Intermittent Fasting is Safe and Effective for Non Insulin Dependent Diabetes

Intermittent Fasting for Non Insulin Dependent Diabetes

Time-restricted eating is also known as intermittent fasting. It involves eating within a specified time frame during the 24 hour day and not eating anything during all the other hours of the day. A new study from the University of Illinois at Chicago was  published in JAMA -Network Open. It shows that intermittent fasting it is very effective in helping  people with Type 2 diabetes lose weight and control their blood sugar levels.

Participants in the study ate only during an eight-hour window between noon and 8 p.m. each day. They had no food intake for the other 16 hours in the day. There were 75 study participants. They lost 25% more weight over six months than participants who followed a more traditional diet based on calorie restriction. The study confirms past studies that have shown similar benefits from the Intermittent Fasting method of losing weight. A prior report on Intermittent Fasting  published in the British Medical Journal reported that some adherents to this dietary method lessened  or even eliminated the need for diabetes medications or insulin.

In the study from the University of Chicago, participants who ate only during the eight-hour window between noon and 8 p.m. each day actually lost 25% more weight over six months than participants who were instructed to reduce their calorie intake. Both groups had similar reductions in long-term blood sugar levels, as measured by a test of hemoglobin A1C, which shows blood sugar levels over the past three months. Participants’ weight, waistline circumference, blood sugar levels and other lab health indicators were measured over the six months study period.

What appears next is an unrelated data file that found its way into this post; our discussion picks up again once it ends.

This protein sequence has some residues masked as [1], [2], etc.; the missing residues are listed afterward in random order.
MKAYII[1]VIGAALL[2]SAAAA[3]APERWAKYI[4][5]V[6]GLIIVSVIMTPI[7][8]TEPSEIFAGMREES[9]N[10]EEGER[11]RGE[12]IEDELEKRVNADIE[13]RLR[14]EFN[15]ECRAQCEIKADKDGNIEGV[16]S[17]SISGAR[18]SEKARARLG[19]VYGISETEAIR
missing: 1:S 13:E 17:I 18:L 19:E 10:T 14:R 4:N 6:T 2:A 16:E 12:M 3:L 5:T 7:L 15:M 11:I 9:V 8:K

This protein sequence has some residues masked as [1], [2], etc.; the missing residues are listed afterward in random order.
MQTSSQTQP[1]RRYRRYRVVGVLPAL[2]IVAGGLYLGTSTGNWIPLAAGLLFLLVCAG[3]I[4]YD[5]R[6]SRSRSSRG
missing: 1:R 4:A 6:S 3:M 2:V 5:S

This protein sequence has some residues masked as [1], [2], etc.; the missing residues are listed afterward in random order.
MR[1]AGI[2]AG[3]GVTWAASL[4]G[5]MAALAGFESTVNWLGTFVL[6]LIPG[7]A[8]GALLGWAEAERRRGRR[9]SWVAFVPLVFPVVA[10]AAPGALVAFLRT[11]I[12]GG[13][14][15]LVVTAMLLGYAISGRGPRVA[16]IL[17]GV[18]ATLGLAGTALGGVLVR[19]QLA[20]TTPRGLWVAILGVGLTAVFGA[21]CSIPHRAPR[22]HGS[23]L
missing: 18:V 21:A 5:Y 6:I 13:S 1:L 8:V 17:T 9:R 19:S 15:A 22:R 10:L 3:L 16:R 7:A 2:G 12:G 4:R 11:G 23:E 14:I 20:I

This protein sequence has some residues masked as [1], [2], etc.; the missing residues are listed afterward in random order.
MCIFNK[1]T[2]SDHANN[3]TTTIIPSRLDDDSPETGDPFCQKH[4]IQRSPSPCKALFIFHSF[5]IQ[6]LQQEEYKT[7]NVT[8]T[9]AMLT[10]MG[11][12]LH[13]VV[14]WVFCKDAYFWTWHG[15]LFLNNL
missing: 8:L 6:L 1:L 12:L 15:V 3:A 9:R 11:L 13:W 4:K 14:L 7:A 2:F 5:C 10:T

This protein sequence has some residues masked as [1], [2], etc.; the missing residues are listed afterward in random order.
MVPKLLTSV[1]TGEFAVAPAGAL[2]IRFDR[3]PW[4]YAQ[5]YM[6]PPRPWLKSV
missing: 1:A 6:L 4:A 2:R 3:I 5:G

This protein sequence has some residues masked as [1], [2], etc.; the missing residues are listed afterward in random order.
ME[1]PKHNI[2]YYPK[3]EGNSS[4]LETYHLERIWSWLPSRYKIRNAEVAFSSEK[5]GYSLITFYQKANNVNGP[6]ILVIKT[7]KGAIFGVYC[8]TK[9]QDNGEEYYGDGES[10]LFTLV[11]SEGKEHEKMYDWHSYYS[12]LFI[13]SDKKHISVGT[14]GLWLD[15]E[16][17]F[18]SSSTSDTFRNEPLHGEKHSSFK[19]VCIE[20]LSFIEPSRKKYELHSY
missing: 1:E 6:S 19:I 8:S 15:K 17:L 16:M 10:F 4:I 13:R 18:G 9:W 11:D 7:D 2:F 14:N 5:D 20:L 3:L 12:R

Lead researcher Dr Krista Varady observed that those study participants in the time-restricted eating group found it easier to follow the regimen than those in the calorie-reducing group. She attributes that to the likelihood that these diabetic patients had likely been previously advised to lose weight by their doctors who advised them to cut back on their food intake and they were unsuccessful. So this new form of dieting was simple and in the end, easier to comply with.

Even though the study subjects were not instructed to reduce their calorie intake, they wound up reducing the calories they ate because during the time period during which they could eat was limited and food and calorie intake naturally became less than eating throughout  the day, which they were accustomed to. She explained it this way: “Our study shows that time-restricted eating might be an effective alternative to traditional dieting for people who can’t do the traditional diet or are burned out on it. For many people trying to lose weight, counting time is easier than counting calories.”

There were no serious adverse events reported during the six-month study.

This study highlights the need to find innovative approaches to weight loss because 1 in 10 adults in U.S. residents have diabetes, and that number is expected to rise to 1 in 3 adults  by the year 2050 if current trends continue.